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ANZCA News.

As I write this ANZCA News, at a time when the Australian and New Zealand governments are announcing their budgets for 2012-13, I'm very aware of the financial constraints facing universities, which impact on our scholarship and teaching. The budget recently announced in Australia, and concerns currently being voiced about the budget soon to be announced in Aotearoa New Zealand, indicate that neither country has fully escaped the impact of the global recession. However, it seems that Australians are faring better than their trans-Tasman counterparts, with a return to surplus and a number of packages addressing health and disability issues, as well as aged care. In addition, first comments suggest a continuing commitment to higher education. Instead of cuts to research, there is a small increase for the promotion of maths and science, a small increase in the funding per student, and a goal of increasing student numbers to 770,000 over the next four years.

In contrast, New Zealanders face no extra money being available in this year's budget, simply some shuffling of priorities. In the tertiary education sector, cuts are forecast to the arts and humanities to enable moving funding away from humanities and commerce towards maths, science, engineering and technology. Evidence of cuts to the humanities is already being seen in proposals from Canterbury University in Christchurch to close Theatre and Film Studies, American Studies and Cultural Studies Departments. Such moves follow a period of capped enrolments at New Zealand universities and increasing competition for very limited research funding.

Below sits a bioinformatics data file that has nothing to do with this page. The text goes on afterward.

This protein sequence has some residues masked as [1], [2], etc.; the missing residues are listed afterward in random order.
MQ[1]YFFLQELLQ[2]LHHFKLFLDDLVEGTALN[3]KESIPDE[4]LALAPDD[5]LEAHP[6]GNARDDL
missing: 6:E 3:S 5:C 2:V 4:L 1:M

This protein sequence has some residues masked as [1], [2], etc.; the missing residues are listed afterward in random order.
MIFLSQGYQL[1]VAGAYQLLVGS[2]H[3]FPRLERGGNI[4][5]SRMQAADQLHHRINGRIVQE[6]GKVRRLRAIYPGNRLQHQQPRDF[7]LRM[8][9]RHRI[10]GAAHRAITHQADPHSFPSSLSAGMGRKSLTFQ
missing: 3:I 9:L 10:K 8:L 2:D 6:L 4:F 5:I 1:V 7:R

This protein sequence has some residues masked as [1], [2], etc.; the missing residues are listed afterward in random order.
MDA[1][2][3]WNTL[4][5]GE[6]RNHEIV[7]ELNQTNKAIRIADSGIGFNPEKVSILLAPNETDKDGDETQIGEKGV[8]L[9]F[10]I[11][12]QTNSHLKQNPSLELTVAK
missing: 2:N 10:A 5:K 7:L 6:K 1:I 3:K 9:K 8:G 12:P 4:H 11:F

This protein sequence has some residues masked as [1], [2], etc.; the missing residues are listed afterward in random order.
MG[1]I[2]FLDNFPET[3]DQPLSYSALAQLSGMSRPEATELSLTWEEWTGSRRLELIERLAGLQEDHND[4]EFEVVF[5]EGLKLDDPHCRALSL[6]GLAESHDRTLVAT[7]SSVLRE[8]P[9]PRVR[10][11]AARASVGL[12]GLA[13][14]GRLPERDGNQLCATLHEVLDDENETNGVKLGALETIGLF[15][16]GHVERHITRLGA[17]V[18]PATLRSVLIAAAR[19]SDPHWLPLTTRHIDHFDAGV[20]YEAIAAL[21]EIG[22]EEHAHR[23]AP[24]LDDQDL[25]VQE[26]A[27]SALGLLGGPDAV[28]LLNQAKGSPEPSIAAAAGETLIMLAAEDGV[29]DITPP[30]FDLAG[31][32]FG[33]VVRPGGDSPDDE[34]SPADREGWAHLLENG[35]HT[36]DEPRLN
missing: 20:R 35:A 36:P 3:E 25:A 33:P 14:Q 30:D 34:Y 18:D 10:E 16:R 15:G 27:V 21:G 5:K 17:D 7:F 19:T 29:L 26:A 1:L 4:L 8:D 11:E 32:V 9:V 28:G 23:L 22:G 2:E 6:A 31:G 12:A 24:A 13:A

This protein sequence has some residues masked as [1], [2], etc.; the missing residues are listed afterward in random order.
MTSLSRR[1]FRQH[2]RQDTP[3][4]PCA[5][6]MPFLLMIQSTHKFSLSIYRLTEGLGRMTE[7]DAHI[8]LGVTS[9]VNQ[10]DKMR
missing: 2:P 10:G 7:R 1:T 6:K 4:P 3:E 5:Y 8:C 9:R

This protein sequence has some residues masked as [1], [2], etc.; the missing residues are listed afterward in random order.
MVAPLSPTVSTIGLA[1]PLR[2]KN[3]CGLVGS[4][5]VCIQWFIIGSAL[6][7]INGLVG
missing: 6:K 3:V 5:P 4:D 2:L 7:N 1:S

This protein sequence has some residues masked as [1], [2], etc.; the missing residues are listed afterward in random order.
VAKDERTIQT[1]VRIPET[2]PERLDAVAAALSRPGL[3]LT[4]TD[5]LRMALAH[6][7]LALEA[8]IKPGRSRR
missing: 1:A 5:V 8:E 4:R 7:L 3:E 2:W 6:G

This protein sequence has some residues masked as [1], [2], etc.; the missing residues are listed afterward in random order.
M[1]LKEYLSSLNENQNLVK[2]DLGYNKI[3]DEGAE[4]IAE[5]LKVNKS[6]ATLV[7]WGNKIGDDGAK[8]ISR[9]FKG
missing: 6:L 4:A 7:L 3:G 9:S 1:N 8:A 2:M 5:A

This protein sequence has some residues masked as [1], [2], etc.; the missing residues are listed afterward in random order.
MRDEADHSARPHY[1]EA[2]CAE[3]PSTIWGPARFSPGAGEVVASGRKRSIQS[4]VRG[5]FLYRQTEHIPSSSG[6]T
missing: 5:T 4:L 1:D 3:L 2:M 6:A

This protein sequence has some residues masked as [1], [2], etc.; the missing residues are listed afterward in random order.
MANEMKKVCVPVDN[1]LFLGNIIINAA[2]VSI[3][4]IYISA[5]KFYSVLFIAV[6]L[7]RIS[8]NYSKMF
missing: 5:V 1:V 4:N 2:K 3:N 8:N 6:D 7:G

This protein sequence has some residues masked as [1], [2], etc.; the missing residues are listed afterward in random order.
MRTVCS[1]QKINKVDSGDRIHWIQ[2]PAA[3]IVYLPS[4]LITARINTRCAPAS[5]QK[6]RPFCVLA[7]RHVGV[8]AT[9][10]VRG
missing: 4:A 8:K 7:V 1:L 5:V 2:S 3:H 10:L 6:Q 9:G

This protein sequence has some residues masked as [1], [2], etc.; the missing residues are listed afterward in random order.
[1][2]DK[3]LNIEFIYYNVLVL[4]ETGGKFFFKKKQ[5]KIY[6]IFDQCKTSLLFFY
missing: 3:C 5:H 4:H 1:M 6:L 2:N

Most ANZCA scholars probably struggle, as I do, to manage their own day-to-day workload of research and teaching, and have little time (and sometimes little inclination) to engage in political lobbying. Too few of us enter into debates about higher education funding, and we have limited opportunities to engage in other forums related to our own communication interests, where our voices might be heard. The demands of ERA and PBRF audits mean that our writing priorities must always be aimed at internationally rated scholarly journals, with little time or energy remaining for opinion pieces in local media or blogs, or other involvement in business or not-for-profit organisations in an advisory capacity.

Australian scholars are fortunate that interest groups such as ANZCA are able to take part in the Council for the Humanities, Arts and Social Sciences (CHASS) and have some input into public policy debate--I'm not aware of any similar forum available to New Zealand interest groups. However, I would argue that it is important that ANZCA scholars, both as individuals and as an organisation, should more than ever seek opportunities to engage in public debate, and set up new forums where our expertise in the diverse fields of communication can facilitate ongoing recognition of the social, cultural and environmental implications of economic policy and of developments in science, engineering and technology.